Tomorrow we’ll leave Tucson and Arizona behind and head to White Sands National Monument in New Mexico.



  1. I swear I must have lived in the SW in another life. I see these pictures and feel my heart swell and be pulled back "home," it really is the oddest feeling.

    So Tucson and monsoon means just one thing to me, flooding! Did you encounter any? Aso glad you made it to B&B and enjoyed it....what the heck did you buy?

    1. I have a soft spot for the SW as well. I've often said that if I couldn't live in California or Oregon, I'd move to southern Arizona or New Mexico. There's something about these wide open spaces and the vegetation.

      I haven't seen any real flooding but there were huge puddles along the road to the Desert Museum last night.

      I loved B&B Cactus Farm but it's a good thing I don't live near it, if you know what I mean. I bought three small cacti (including a claret cup which, for some reason, is impossible to find in Northern California), a Lebouria socialis (a South African bulb with beautiful foliage), and an Agave nizandensis (mid green leaves with a darker stripe in the middle; the leaves are soft and there are no spines).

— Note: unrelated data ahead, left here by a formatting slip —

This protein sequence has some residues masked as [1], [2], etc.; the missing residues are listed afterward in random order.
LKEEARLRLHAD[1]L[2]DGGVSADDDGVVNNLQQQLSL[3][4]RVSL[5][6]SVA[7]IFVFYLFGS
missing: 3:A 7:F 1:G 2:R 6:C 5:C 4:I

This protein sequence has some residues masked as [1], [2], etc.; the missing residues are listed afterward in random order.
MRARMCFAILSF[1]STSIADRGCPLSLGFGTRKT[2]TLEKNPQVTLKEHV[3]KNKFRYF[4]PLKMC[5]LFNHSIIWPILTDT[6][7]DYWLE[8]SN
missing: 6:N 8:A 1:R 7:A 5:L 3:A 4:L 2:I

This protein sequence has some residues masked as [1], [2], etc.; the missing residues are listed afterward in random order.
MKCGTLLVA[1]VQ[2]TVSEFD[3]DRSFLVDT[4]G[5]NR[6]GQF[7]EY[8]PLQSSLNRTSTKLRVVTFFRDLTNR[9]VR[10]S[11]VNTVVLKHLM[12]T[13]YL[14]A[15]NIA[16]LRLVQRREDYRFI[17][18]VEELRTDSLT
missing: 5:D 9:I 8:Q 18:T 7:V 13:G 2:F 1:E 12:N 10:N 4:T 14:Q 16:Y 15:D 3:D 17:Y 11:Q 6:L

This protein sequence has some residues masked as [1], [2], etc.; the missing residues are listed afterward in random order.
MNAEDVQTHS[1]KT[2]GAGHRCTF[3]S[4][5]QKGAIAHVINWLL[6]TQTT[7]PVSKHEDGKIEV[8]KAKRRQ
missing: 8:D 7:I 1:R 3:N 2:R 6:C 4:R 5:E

I wanted to buy an Agave arizonica after seeing one at the Desert Museum, but Mark Sitter, the owner of B&B, said that he doesn't currently grow it because there is little demand for it. I don't know why; it's a beautiful small agave that offsets freely. At the Desert Museum they had it in a large shallow bowl with sandstone-y rocks.

  2. I agree with Loree... she must have lived in the SW in another life. Wait, I mean *I* must have too! :-)

    I can't see "teddy bear cholla" anymore and not immediately think of the YouTube video I saw about a hiker who had a painful experience with one. I'm glad you mentioned the tub for plants because I still envision your kids scrunched over on the car seat so they don't accidentally bump into dad's new prickly purchases.

    1. Gotta look for that YouTube video :-).

      Prickly pears and chollas are everywhere. They line the roads outside of town and they dot the hillsides. I suppose the locals give them a wide berth. But I must admit, whenever I see a teddy bear cholla I'm tempted to touch it; it just looks irresistible to me.

      Until now we used my plant tub to store our snacks. Half of them are gone already, but there's still a matter of finding room for the other half. Not to mention the occasional rock I've picked up for my succulent beds...

  3. I am so impressed with your knowledge of all these cactus Gerhard and thankful that I get to tour the nursery although these photos are real teasers. They make my heart jump and wanted to just drive and go. This will have to be our next trip. Thanks for sharing. Looking for next post.

  4. Thank you for these wonderful teaser shots; I can't wait to see more! These sunny pictures are a balm for our cloudy high 60's to mid 70's weary hearts!